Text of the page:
Users hit by multi-browser threat

Security vendors have warned of a flaw that affects an unusually broad cross-section of browsers -- Internet Explorer, Firefox and the Mozilla suite on Windows, Linux and Mac OS X -- and could be used to hoover up files from vulnerable systems.

The problem is in the way the browsers implement scripting -- JavaScript in Firefox and Active Scripting in IE. Both browsers have a design error in which a script can cancel certain keystroke events when users are entering text.

The bug could be exploited into tricking users into entering text into a field that seems secure, while in fact the text is being made accessible to an attacker. "In both IE and Firefox you can filter the keystrokes entered in a form and 'bounce' the input over to the file input box, and then bounce back to previous text entry, making it appear as if nothing has happened," said Charles McAuley, who originally discovered the flaw, in an advisory published on Monday.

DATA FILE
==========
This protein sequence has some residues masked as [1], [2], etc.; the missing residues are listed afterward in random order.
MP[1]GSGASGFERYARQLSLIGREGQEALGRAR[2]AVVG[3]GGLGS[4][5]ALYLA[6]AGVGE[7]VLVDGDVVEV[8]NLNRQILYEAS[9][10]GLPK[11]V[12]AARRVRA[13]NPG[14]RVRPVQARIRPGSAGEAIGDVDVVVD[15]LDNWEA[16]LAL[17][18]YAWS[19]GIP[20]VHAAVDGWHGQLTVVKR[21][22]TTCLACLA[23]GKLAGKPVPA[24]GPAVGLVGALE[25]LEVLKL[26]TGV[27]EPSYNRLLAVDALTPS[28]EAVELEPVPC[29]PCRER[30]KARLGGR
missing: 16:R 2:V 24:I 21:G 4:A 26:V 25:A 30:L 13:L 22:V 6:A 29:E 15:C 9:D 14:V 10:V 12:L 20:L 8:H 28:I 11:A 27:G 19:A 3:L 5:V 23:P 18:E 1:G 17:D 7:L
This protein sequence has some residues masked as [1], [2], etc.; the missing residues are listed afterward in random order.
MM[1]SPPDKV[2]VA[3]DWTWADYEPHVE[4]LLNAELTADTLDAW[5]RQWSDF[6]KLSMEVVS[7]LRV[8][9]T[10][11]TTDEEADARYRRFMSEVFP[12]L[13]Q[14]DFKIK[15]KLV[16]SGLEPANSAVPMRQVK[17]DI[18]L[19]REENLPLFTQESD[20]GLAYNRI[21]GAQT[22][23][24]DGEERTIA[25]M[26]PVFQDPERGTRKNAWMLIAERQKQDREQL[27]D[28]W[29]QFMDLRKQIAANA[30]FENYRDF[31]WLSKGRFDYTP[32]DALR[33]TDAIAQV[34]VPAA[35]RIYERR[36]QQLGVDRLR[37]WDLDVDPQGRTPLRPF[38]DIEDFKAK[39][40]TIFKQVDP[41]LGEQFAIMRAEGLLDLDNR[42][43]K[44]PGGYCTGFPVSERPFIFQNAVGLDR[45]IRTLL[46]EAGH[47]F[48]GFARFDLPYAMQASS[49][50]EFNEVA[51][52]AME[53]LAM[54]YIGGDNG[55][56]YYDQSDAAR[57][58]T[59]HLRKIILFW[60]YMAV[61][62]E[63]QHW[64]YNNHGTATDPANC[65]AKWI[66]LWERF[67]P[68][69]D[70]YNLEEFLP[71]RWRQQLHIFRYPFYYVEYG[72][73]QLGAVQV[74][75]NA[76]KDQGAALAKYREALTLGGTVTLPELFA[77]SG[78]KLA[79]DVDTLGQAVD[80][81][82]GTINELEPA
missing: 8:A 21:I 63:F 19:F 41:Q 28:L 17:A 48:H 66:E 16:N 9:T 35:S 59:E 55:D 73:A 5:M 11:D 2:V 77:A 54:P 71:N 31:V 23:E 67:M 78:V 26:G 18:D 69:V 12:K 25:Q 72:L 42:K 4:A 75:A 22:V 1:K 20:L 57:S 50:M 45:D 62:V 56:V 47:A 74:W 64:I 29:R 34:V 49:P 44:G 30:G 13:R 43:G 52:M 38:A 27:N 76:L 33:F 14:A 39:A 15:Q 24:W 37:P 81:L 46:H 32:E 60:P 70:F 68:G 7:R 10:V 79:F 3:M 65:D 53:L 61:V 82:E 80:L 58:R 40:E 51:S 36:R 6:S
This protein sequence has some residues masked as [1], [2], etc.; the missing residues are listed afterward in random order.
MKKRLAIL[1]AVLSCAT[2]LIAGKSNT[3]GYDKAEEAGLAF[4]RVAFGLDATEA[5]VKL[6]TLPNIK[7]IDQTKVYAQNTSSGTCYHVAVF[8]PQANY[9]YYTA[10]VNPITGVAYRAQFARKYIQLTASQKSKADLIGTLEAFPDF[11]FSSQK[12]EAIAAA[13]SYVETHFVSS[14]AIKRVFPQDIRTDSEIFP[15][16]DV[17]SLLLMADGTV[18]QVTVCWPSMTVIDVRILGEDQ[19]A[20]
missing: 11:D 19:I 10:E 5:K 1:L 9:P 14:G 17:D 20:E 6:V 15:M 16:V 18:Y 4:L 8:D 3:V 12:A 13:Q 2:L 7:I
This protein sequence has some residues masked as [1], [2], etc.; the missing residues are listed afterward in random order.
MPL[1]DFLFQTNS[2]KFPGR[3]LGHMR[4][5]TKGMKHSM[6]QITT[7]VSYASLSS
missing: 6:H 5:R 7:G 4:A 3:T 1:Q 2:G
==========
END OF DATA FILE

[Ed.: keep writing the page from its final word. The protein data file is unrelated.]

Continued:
Using this technique, attackers could obtain the directory path of sensitive files, which could then be uploaded to the attacker, according to several advisories.

"This flaw... could be exploited by remote attackers to trick users into uploading arbitrary files from a vulnerable system to a malicious host by convincing them to visit a specially crafted web page and perform certain actions (eg write a specific text in a text field) that will cause an arbitrary file to be inadvertently uploaded," said FrSIRT in an advisory on Tuesday.

McAuley published proof-of-concept code showing that the bug is exploitable. He said that Microsoft showed no interest in patching the bug; Firefox also remains unpatched. A similar bug was reported in Firefox in 2000, according to McAuley.

The good news is that the flaw is rather tricky to exploit, security vendors said. Symantec said typing-intensive applications such as keyboard-based games, blogs and the like are likely to be targeted. "Exploiting this issue requires that users manually type the full path of files that attackers wish to download...[and] may require substantial typing from targeted users," Symantec said.

The bug affects current versions of Firefox and Mozilla, as well as the Mozilla successor, SeaMonkey, as well as IE versions up to IE 7 Beta 2, according to researchers.

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Matthew Broersma

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